It was only with the introduction of the day-care center extension, the legal right to a daycare place, the payment of childcare allowance and the possibility of taking parental leave that parents were given reliable opportunities to combine family and work.
WHY IS FAMILY IMPORTANT?
Family is a universe of its own. First of all, it is a social space. If this is reasonably intact, everyone in it, whether child or adult, can develop and grow appropriately. Can experience security, trust, closeness and intimacy. This is elementary for children in order to develop skills and acquire the potential for action that enables them to participate in social life. In addition to the material care of the parents for their children, the conveyance of values plays an important role.
Most families not only maintain the usual or their own rituals at Easter. And their value - not only for children - is by no means to be underestimated. Dinner together, reading aloud before going to bed, and also the flea market stroll on Sunday afternoons provide support. These recurring actions provide orientation and structure, which has a stabilizing effect, especially in times of crisis.
Anyone who asks children what is most important to them will in most cases get the answer: family and friends. They are more important than money and possessions. At least that's what a study presented by Unicef and the magazine "Geolino" says. For six to 14 year olds, friendship, security and honesty are the most important values. For the elderly, friends and family come first.
However, this picture cannot hide the fact that, due to demographic change, more and more people are living in single households, i.e. navigating through everyday life without a family compass. Therefore, they often look for a surrogate family in which they can find recognition. This can be an association, a political group, a religious or spiritual community. Especially in crises and difficult economic times, people emphasize the value of the family.
WHAT MAKES FAMILY DIFFICULT?
Leo Tolstoy's social novel Anna Karenina begins with the sentence: “All happy families are like one another; every unhappy family, however, is unhappy in its own way. ”While several factors must always be coherent for something to happen, a single factor is enough to seal its failure.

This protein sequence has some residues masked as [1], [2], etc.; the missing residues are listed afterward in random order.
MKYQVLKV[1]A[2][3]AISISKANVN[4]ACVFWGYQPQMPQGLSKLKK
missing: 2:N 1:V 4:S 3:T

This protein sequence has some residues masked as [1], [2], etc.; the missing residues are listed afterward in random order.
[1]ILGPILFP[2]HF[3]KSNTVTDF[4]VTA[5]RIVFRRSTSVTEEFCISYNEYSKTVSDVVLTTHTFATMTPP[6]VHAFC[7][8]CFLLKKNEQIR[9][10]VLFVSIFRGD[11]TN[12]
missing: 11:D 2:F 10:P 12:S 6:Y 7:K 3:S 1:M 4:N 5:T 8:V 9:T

In the long run, the family is threatened by the falling birth rate. Statistically speaking, this is currently 1.4 children per woman. If you remember that with the beginning of industrialization, around 140 years ago, a woman in this country gave birth to an average of 4.7 children, the whole drama of this development becomes clear. A large part of which has taken place in the past 40 years: Between 1964 and 2006, the number of births in Germany almost halved. Even if, contrary to the national trend, more children are being born in Berlin, there are also the most childless people here.
The low birth rate is often blamed on women, especially in the educated classes: Their striving for self-realization in their job is at the expense of motherhood. In fact, there seem to be more and more young men who suffer from fear of commitment and who shy away from accepting the lifelong commitment that goes with fatherhood.
These are all consequences of individualization tendencies: The pursuit of happiness and freedom, in which caring for a family is perceived as a limitation of one's own individuality, collides with the lifelong responsibility that the family brings with it. How much people struggle with this dilemma can also be seen in the high divorce rates. Every third marriage is now ended in court.
But external factors such as livelihood worries and unemployment can also threaten the family's success. Children are proven to be at risk of poverty. The readiness for unlimited mobility, which is now assumed by many companies, also leaves many people at a loss. Because where there are partners and children, it is not so easy to move every year and leave school and friends behind.
WHAT DIFFERENCES FAMILY FROM FRIENDS?
Blood is thicker than water. Some say. You can't choose relatives, but friends can, say the others. Christian Lindner, 31 years old and General Secretary of the FDP, says: "For me, family is (...) all those people where I can go to the fridge without being asked."
Some also say: “My mother is my best friend.” This shows how much the parent-child relationship has developed into a more partnership-based relationship based on mutual respect. The generational conflicts have been defused, big rebellions have become small ones. When the parents listen to pop music themselves or go out in the evening, there is little left for the children to rebel against. Nevertheless: Even if very few parents let themselves be addressed as you - it remains a relationship of dependency.
This is not the case with friends. If they lack care, respect, and love, or if they abuse trust, they can be separated from them. But you remain the child of your parents and the parents of your children for a lifetime.